The Solicitor General, the top lawyer in the United States, and his team passed down a written recommendation to the Supreme Court that the case against Colorado’s cannabis legalization law be dismissed. The lawsuit, filed by neighboring states Nebraska and Oklahoma in 2014, claimed that Amendment 64 infringes the U.S. Constitution’s supremacy clause.
Donald B. Verrilli, the Solicitor General, is the third highest ranking official in the Department of Justice, and the lawyer chosen to represent the federal government in front of the Supreme Court. The brief recommending the case against legalization in Colorado not be heard by the Supreme Court was filed on Wednesday December 16.
The brief, which references several previous cases of precedent to backup his decision, explains that this is not the type of case that the Supreme Court should address first. A case such as this should first be heard by a district court.
The brief states:
“The motion for leave to file a bill of complaint should be denied because this is not an appropriate case for the exercise of this Court’s original jurisdiction.”
It continues, “The Court’s exercise of original jurisdiction is also unwarranted in this case because the preemption issue could be raised in a district-court action.”
Tom Angell, long time activist and founder of the Marijuana Majority commented,
“This is the right move by the Obama administration. Colorado and a growing number of states have decided to move away from decades of failed prohibition laws, and so far things seem to be working out as planned. Legalization generates tax revenue, creates jobs and takes the market out of the hands of drug cartels and gangs.”
This recommendation by the DOJ will likely impact the Supreme Court’s decision.
Oklahoma City | Oklahoma Attorney General Scott Pruitt has just received another round of pushback from his decision to sue the state of Colorado for legalizing marijuana. Back in December, Attorney Generals from Oklahoma and Nebraska filed a suit against the state of Colorado citing Colorado’s responsibility to keep marijuana leaving the state with out-of-state residents.
This week, Oklahoma protesters gathered outside of Pruitt’s office in protest of his lawsuit. The protesters are upset with Pruitt, a champion of states’ rights, for going back on one of his core beliefs in the suit against Colorado. Chelsea Kennedy, who organized the rally said, “States have the right to govern themselves and Scott Pruitt, while claiming to support the Constitution, is clearly violating it.”
A spokesman for AG Pruitt issued this statement in response to the protest:
“To be clear, the lawsuit filed by Oklahoma and Nebraska does not challenge in any manner or form Colorado’s legalization of marijuana for use and possession in that state. Rather, the lawsuit filed by Oklahoma and Nebraska challenges only the portion of Colorado’s law that legalized the commercialization of marijuana because those actions by Colorado have led to an influx of illegal drugs entering surrounding states like Oklahoma in violation of our state laws.”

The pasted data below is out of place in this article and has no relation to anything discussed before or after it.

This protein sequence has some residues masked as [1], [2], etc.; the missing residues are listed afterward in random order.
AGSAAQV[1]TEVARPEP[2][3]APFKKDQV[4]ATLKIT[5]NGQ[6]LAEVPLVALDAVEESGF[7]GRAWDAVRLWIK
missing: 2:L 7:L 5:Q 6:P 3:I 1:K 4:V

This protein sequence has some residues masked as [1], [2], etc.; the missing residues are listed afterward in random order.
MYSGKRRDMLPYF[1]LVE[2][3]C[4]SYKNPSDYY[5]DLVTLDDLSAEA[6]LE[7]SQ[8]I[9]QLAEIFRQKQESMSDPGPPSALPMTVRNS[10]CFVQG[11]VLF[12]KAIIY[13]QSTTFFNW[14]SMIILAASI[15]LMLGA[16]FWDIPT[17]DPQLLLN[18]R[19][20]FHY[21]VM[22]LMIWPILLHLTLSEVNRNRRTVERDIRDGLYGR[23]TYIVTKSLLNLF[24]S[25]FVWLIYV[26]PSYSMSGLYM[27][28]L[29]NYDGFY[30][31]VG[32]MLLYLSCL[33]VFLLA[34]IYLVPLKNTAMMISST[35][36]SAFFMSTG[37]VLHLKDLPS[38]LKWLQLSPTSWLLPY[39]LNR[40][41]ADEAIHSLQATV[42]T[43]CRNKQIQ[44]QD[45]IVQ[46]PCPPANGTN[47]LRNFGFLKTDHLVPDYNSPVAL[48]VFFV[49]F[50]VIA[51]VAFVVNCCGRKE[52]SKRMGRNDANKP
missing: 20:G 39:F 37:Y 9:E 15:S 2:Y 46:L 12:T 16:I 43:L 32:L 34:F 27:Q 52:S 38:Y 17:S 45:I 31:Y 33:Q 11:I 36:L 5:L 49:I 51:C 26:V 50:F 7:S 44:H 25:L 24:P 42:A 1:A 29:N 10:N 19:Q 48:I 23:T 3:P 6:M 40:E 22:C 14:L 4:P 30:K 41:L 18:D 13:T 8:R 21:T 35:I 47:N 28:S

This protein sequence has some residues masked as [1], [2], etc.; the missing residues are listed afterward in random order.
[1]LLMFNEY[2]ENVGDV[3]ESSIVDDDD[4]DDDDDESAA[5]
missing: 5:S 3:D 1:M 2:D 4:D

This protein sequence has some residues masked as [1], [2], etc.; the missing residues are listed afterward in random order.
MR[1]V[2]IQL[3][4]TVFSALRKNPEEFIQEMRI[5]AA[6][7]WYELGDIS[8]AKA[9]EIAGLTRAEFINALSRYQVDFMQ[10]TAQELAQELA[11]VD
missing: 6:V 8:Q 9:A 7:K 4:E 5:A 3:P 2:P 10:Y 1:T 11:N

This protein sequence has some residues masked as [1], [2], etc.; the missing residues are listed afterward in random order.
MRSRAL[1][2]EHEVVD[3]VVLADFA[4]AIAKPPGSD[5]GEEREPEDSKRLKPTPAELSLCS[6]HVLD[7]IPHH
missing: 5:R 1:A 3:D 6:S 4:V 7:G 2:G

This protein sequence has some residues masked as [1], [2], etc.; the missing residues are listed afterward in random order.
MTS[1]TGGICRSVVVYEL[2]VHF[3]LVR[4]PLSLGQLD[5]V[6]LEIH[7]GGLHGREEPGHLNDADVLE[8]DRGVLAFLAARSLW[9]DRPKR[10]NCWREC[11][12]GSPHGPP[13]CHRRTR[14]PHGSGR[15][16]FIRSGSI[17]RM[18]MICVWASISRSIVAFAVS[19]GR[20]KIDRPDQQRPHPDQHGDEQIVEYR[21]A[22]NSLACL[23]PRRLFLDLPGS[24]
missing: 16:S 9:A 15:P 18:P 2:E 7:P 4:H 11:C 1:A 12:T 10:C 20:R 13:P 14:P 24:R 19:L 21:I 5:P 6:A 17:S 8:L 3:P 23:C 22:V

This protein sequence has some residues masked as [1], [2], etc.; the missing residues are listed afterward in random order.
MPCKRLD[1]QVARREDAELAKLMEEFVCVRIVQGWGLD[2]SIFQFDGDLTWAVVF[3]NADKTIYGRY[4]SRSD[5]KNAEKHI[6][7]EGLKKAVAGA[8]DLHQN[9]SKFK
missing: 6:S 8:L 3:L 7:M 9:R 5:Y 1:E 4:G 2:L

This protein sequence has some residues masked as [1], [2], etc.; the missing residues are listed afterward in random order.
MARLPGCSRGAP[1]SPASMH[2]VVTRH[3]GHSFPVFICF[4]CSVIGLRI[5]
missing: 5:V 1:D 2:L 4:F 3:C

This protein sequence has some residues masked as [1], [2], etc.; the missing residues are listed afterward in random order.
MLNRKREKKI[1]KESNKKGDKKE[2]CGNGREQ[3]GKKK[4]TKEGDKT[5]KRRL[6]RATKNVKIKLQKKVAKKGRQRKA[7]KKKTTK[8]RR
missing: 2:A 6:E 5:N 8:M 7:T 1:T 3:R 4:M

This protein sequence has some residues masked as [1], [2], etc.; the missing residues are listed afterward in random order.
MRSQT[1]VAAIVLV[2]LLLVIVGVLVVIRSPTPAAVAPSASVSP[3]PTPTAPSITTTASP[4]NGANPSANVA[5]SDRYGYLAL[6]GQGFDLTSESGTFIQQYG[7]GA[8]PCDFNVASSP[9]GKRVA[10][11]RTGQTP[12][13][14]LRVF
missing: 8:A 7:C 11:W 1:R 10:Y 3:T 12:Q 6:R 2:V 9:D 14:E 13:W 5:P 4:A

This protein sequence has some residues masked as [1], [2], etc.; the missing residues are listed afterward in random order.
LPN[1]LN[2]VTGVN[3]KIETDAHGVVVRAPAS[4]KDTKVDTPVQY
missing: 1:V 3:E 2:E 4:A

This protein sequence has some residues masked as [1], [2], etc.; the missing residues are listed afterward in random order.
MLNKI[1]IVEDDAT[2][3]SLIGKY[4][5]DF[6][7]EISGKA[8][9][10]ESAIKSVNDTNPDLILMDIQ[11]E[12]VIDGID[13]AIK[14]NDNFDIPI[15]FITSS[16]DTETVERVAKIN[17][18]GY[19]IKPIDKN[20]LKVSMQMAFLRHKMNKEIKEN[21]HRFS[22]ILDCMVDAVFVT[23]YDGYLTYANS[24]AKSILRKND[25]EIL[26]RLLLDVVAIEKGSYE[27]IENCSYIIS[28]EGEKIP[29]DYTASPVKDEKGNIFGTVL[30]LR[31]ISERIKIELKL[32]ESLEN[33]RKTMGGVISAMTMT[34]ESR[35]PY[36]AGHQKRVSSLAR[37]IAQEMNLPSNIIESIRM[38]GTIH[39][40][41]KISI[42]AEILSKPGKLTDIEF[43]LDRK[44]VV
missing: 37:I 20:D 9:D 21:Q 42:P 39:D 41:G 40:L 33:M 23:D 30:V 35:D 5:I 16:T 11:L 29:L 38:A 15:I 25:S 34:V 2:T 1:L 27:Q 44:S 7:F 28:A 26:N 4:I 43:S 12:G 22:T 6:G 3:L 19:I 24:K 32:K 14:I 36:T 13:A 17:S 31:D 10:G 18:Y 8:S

The proclaimed increase in illegal drug activity was dismissed by Oklahoma Rep. Mike Ritze who said, “We’re searching for a non-problem. I’m looking at data, and it’s not there.”
The protest came just days after other Oklahoma lawmakers issued their disapproval of the Attorney General’s lawsuit. Ritze who loudly opposes AG Pruitt said, “If the people of Colorado want to end prohibition of marijuana, while I may personally disagree with the decision, constitutionally speaking, they are entitled to do so.”
Oklahoma and Nebraska are calling for the United States Supreme Court to overrule Colorado’s voter approved Amendment 64, the initiative that legalized recreational marijuana in the state. The lawsuit was filed Thursday stating that the legalization amendment infringes the U.S. Constitution’s supremacy clause, which establishes federal law as the winner should there ever be a conflict with state law.
Jon Bruning, Nebraska’s Attorney General is leading the brigade. In a press conference in Lincoln, Bruning explained reasoning behind the lawsuit,
“This contraband has been heavily trafficked into our state. While Colorado reaps millions from the sale of pot, Nebraska taxpayers have to bear the cost.”
The federal government does not have the resources to go after every case of state marijuana law violations, so the Cole Memorandum was drafted in compromise. The memorandum lists eight rules for states with legal marijuana, whether for medicinal or recreational use, must follow in order to avoid federal law enforcement. According the the Cole Memorandum, the federal government will allow states to enforce their own legalization laws as long as the states are able to demonstrate efforts to enforce the following criteria:
- Preventing minors from accessing cannabis
- Preventing cannabis sale revenue from reaching criminal cartels
- Preventing cannabis from reaching outside of the state in which it is legal
- Preventing cannabis sales from being used as a cover for other illegal activity
- Preventing gun violence related to marijuana sales
- Preventing driving under the influence of cannabis
- Preventing marijuana from being grown on public lands
- Preventing marijuana possession and use on federal property
Oklahoma and Nebraska Attorney Generals filed the suit because they feel Colorado is failing to uphold the third item of the agreement because cannabis is crossing state lines.
Colorado Attorney General, John Suthers, is not surprised by the lawsuit, as he has already fielded complaints from both neighboring states involved. Suthers released a statement exclaiming that Colorado will defend the voter approved amendment to the state constitution.